and the upvalues get linked to the closures when the closure is created, not when the closure is called.
what's more, I see the **environment** of a closure as a special upvalue(and in Lua 5.2, it is a upvalue), which is also attached to a closure when it is created. (a function prototype has no environments)

so you may not easily change the environment of closures when they got called.

but I do have a means to simulate this behavior, but with huge performance degradation.
if you don't care about the performance degradation, you may try this:

1.create a empty table _EMPTY(with its metatable _MT) as environment to load/compile all the scripts.
       you may need to set the _MT.__index and _MT.__newindex to ensure the compilation would suceed.

2. before calling some closure/function, if you want use _ENV as the environment,
       just set the _MT.__index and __MT.__newindex to point to _ENV.



BTW:
although this might work, I strongly recommend you rethink you design in Lua.
USE LUA IN THE WAY LUA IS.

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Re: callstack recursive environment

codemonkey Monkey
> although this might work, I strongly recommend you rethink you design in Lua.  USE LUA IN THE WAY LUA IS.

Well, Lua the "the way it is", with no changes, means every variable written by any script will go into the same namespace, _G, and that's a pretty error prone thing.  There will be conflicts between names used by different scripts and objects, and it'll just be unworkable.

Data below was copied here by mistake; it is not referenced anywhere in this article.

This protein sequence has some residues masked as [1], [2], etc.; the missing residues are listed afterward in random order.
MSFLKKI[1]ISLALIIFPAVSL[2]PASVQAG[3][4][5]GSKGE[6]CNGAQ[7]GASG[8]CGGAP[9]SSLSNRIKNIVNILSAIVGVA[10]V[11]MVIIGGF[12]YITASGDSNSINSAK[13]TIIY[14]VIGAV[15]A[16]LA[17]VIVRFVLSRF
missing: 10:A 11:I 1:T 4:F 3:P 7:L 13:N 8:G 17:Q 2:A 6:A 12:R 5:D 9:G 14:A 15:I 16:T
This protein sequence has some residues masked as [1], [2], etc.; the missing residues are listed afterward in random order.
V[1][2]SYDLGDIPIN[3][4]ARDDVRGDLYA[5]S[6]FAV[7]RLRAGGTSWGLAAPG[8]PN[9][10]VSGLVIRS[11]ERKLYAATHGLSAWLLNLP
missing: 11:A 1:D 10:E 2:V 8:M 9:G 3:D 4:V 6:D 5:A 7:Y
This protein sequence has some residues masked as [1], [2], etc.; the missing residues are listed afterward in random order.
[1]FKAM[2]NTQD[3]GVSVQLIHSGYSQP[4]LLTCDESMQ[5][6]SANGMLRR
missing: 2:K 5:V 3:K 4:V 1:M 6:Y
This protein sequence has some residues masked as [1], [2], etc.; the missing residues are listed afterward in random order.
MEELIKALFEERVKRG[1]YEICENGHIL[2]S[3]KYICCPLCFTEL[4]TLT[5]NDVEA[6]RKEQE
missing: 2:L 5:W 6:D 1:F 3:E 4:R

Using a namespace per script, lexically scoped, doesn't work well either, because each script can be used by many game objects, and there will be conficts between game objects using the same script.  Similar situation: it'll be a mess of defects.  I don't think reusing the same lua script for different game objects is so bad, really: there will be too many game objects to dupliate every script for each one, and anyway, the code doesn't change per object, so why should I duplicate it thusly?

So the only thing that made much sense to me was to use a dynamically scoped global environment.  I could turn off the global environment entirely, but that just makes script writers prefix every non-local they use with "something.myvar", which doesn't seem desirable either.